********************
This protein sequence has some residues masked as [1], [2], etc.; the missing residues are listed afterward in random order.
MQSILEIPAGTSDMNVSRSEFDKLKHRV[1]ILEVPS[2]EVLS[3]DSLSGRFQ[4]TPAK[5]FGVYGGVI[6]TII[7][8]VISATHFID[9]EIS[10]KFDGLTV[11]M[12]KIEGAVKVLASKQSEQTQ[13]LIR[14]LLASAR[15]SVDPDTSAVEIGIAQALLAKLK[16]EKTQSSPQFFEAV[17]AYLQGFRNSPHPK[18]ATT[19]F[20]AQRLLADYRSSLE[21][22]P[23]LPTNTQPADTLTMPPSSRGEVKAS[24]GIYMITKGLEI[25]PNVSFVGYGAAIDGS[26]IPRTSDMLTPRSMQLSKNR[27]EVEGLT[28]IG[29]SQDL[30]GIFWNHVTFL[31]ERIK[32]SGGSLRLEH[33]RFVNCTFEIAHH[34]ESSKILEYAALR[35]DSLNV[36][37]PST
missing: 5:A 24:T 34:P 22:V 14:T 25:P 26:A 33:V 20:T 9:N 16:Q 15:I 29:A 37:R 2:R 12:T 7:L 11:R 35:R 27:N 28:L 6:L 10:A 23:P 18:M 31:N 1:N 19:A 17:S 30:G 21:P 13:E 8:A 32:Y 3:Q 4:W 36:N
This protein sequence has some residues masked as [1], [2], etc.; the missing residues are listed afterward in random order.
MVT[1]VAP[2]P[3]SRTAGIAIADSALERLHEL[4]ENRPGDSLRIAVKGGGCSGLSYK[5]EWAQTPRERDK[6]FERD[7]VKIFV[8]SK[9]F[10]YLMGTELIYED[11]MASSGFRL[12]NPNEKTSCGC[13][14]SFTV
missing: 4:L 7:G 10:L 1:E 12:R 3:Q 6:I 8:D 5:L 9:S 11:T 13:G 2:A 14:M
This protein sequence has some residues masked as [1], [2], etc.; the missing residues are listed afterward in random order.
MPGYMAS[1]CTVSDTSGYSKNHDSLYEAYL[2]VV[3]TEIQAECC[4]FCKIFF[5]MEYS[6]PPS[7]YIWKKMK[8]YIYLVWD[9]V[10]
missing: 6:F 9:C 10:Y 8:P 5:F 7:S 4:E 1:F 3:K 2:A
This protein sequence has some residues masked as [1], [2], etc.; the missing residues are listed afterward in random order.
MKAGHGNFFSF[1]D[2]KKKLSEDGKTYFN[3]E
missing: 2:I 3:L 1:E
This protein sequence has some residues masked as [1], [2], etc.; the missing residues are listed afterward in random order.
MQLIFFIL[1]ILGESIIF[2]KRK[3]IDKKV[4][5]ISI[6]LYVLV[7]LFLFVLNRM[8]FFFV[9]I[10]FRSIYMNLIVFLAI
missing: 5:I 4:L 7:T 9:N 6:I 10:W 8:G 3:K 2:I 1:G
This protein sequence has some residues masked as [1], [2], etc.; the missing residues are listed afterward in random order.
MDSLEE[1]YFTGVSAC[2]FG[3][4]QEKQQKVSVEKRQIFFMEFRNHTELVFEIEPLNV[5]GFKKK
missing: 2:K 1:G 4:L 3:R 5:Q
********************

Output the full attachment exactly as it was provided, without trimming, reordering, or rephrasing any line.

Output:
This protein sequence has some residues masked as [1], [2], etc.; the missing residues are listed afterward in random order.
MQSILEIPAGTSDMNVSRSEFDKLKHRV[1]ILEVPS[2]EVLS[3]DSLSGRFQ[4]TPAK[5]FGVYGGVI[6]TII[7][8]VISATHFID[9]EIS[10]KFDGLTV[11]M[12]KIEGAVKVLASKQSEQTQ[13]LIR[14]LLASAR[15]SVDPDTSAVEIGIAQALLAKLK[16]EKTQSSPQFFEAV[17]AYLQGFRNSPHPK[18]ATT[19]F[20]AQRLLADYRSSLE[21][22]P[23]LPTNTQPADTLTMPPSSRGEVKAS[24]GIYMITKGLEI[25]PNVSFVGYGAAIDGS[26]IPRTSDMLTPRSMQLSKNR[27]EVEGLT[28]IG[29]SQDL[30]GIFWNHVTFL[31]ERIK[32]SGGSLRLEH[33]RFVNCTFEIAHH[34]ESSKILEYAALR[35]DSLNV[36][37]PST
missing: 5:A 24:T 34:P 22:V 14:T 25:P 26:A 33:V 20:T 9:N 16:Q 15:I 29:A 37:R 2:R 12:T 7:L 11:R 35:R 27:N 28:L 6:L 10:A 23:P 18:M 31:N 1:N 19:A 17:S 30:G 21:P 13:E 8:A 32:Y 3:Q 4:W 36:N
This protein sequence has some residues masked as [1], [2], etc.; the missing residues are listed afterward in random order.
MVT[1]VAP[2]P[3]SRTAGIAIADSALERLHEL[4]ENRPGDSLRIAVKGGGCSGLSYK[5]EWAQTPRERDK[6]FERD[7]VKIFV[8]SK[9]F[10]YLMGTELIYED[11]MASSGFRL[12]NPNEKTSCGC[13][14]SFTV
missing: 4:L 7:G 10:L 1:E 12:R 3:Q 6:I 8:D 5:L 9:S 11:T 13:G 2:A 14:M
This protein sequence has some residues masked as [1], [2], etc.; the missing residues are listed afterward in random order.
MPGYMAS[1]CTVSDTSGYSKNHDSLYEAYL[2]VV[3]TEIQAECC[4]FCKIFF[5]MEYS[6]PPS[7]YIWKKMK[8]YIYLVWD[9]V[10]
missing: 6:F 9:C 10:Y 8:P 5:F 7:S 4:E 1:F 3:K 2:A
This protein sequence has some residues masked as [1], [2], etc.; the missing residues are listed afterward in random order.
MKAGHGNFFSF[1]D[2]KKKLSEDGKTYFN[3]E
missing: 2:I 3:L 1:E
This protein sequence has some residues masked as [1], [2], etc.; the missing residues are listed afterward in random order.
MQLIFFIL[1]ILGESIIF[2]KRK[3]IDKKV[4][5]ISI[6]LYVLV[7]LFLFVLNRM[8]FFFV[9]I[10]FRSIYMNLIVFLAI
missing: 5:I 4:L 7:T 9:N 6:I 10:W 8:G 3:K 2:I 1:G
This protein sequence has some residues masked as [1], [2], etc.; the missing residues are listed afterward in random order.
MDSLEE[1]YFTGVSAC[2]FG[3][4]QEKQQKVSVEKRQIFFMEFRNHTELVFEIEPLNV[5]GFKKK
missing: 2:K 1:G 4:L 3:R 5:Q